As we continue to practice our social distancing, the line between what is considered an “essential” business and a “nonessential” one seems to be getting thinner by the minute.
Grocery stores, pharmacies, gas stations, and even liquor stores have all made the list of what the nation needs to have open so that she can stay up and running. Nonessential businesses, such as clothing retailers, restaurants, and sports arenas, are all either shutting down completely or adjusting their business model to reflect the need for interpersonal space.
But who decides what is and isn’t essential in a crisis such as this? For many municipalities, that responsibility falls to the feet of local government, who likely don’t all see eye-to-eye on certain political issues.
With a number of governors, mayors, and councilpersons using the national emergency to press their own agenda on the Second Amendment, the Department of Homeland Security is stepping in to set the record straight.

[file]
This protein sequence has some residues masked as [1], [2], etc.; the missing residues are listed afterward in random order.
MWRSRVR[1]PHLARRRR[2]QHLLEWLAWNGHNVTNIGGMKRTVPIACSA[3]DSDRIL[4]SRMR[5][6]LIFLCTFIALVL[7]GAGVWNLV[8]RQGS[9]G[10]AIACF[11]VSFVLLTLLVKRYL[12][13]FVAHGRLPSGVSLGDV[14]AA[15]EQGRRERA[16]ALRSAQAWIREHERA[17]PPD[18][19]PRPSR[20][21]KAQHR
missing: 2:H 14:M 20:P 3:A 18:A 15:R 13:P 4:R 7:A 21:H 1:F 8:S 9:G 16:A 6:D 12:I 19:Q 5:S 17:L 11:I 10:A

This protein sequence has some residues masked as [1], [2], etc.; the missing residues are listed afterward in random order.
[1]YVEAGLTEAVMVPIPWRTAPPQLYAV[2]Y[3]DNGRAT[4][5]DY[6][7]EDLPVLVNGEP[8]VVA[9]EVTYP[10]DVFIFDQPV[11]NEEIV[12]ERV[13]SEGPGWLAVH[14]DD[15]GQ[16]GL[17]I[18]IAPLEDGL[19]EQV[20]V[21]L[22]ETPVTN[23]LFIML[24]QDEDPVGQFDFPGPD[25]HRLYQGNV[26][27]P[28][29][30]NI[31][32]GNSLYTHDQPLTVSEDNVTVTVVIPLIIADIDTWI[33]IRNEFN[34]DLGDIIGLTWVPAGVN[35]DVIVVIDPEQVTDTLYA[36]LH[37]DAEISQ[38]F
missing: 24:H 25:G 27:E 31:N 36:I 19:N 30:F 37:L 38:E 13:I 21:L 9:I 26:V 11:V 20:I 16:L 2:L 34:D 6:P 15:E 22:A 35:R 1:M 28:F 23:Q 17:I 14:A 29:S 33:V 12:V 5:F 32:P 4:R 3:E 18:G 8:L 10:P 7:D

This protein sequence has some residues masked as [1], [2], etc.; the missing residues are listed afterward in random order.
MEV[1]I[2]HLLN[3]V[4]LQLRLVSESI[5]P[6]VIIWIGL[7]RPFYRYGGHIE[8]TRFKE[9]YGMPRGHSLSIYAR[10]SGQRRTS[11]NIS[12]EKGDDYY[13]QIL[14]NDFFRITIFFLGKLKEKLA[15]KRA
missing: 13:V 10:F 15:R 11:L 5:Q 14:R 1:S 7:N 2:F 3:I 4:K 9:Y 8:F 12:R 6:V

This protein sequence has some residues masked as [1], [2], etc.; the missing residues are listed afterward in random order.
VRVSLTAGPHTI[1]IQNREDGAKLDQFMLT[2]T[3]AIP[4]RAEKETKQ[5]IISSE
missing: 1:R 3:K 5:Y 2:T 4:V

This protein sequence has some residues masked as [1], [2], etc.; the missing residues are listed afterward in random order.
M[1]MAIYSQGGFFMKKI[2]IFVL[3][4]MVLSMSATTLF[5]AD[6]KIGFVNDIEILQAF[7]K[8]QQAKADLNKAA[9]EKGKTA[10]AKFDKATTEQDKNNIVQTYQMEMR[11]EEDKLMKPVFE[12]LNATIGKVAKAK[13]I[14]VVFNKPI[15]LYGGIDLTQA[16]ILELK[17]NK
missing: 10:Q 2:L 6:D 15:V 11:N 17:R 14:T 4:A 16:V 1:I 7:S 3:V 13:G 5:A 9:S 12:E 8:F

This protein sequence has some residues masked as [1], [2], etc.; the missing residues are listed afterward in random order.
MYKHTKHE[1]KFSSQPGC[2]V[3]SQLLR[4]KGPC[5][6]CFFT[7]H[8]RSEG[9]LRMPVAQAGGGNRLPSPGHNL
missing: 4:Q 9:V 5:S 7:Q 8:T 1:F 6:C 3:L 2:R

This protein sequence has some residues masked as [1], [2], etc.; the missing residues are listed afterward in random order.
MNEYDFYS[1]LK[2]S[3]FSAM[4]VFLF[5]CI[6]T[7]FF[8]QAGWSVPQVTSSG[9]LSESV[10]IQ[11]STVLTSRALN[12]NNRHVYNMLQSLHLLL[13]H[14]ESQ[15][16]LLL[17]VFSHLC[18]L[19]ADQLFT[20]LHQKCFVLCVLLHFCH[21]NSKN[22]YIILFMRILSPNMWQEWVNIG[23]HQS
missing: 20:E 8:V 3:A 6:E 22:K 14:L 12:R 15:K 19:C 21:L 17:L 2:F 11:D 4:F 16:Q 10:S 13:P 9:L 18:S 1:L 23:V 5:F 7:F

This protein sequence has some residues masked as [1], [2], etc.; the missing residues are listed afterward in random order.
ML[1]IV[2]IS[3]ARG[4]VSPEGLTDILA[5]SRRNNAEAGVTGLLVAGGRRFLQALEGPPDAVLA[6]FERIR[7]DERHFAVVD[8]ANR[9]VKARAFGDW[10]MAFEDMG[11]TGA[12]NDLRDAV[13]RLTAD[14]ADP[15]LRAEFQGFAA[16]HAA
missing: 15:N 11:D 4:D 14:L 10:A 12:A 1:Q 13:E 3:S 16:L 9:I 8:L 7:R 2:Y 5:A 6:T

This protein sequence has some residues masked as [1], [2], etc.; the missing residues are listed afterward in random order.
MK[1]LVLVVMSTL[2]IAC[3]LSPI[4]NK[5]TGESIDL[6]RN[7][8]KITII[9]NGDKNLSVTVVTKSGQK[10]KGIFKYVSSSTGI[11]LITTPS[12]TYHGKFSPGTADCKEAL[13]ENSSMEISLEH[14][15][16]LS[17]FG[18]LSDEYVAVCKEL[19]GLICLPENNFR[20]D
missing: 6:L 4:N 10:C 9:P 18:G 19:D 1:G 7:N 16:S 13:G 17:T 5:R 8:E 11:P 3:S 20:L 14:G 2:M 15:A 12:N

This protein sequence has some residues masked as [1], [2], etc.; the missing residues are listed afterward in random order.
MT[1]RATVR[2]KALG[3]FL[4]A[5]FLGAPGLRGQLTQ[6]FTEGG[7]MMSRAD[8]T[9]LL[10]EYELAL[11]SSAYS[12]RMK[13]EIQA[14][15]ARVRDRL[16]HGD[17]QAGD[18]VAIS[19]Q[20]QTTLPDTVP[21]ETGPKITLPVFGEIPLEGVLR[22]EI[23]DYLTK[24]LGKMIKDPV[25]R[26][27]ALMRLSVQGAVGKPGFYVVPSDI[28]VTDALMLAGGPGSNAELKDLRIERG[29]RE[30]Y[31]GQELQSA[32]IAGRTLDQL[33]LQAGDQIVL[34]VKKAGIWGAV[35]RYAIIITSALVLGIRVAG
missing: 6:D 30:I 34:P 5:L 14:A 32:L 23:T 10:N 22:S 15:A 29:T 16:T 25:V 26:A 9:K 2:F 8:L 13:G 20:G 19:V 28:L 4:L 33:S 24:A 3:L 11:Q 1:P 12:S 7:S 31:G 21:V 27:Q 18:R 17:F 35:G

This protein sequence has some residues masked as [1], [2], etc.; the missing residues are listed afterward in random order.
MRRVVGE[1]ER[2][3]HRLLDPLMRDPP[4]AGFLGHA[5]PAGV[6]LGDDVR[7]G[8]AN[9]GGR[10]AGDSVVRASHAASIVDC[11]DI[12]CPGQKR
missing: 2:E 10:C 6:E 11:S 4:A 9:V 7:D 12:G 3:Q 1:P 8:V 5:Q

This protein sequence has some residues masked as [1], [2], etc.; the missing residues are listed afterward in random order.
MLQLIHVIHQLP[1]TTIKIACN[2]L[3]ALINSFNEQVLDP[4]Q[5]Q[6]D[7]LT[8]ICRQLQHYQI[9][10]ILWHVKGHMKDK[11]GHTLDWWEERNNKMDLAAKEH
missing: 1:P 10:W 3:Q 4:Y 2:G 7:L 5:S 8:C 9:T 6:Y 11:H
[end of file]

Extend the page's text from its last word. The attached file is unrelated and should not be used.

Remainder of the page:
An agency within the Department of Homeland Security has issued guidance telling states that they should allow gun retailers and shooting ranges to remain open during the coronavirus pandemic as a debate swirls about whether such businesses are “essential” and should be permitted to continue operating as governments urge people to stay home to avoid spreading the disease.
The guidance, which came from Cybersecurity and Infrastructure Security Agency Director Christopher Krebs on Saturday, tells states that “[w]orkers supporting the operation of firearm or ammunition product manufacturers, retailers, importers, distributors, and shooting ranges” are part of the “essential critical infrastructure workforce.”
There was resistance, of course.
Though the guidance goes out of its way to say its recommendations are not mandatory, the inclusion of weapons manufacturers and retailers rankled gun-safety activists, including Kris Brown, the president of the Brady Campaign.
“While DHS’ guidance is advisory, it is ill-conceived and dangerous. State and local governments are well within their constitutional rights to broadly close businesses in order to prevent the spread and flatten the curve, and they are definitely not required to designate gun industry businesses as ‘essential’ and keep them open,” Brown said in a statement. “There is no constitutional right to immediately buy or sell guns, and there is certainly no right to spread coronavirus while buying or selling guns.”
So long as there is a crisis to exploit, the Second Amendment will be in the crosshairs of the liberal left.
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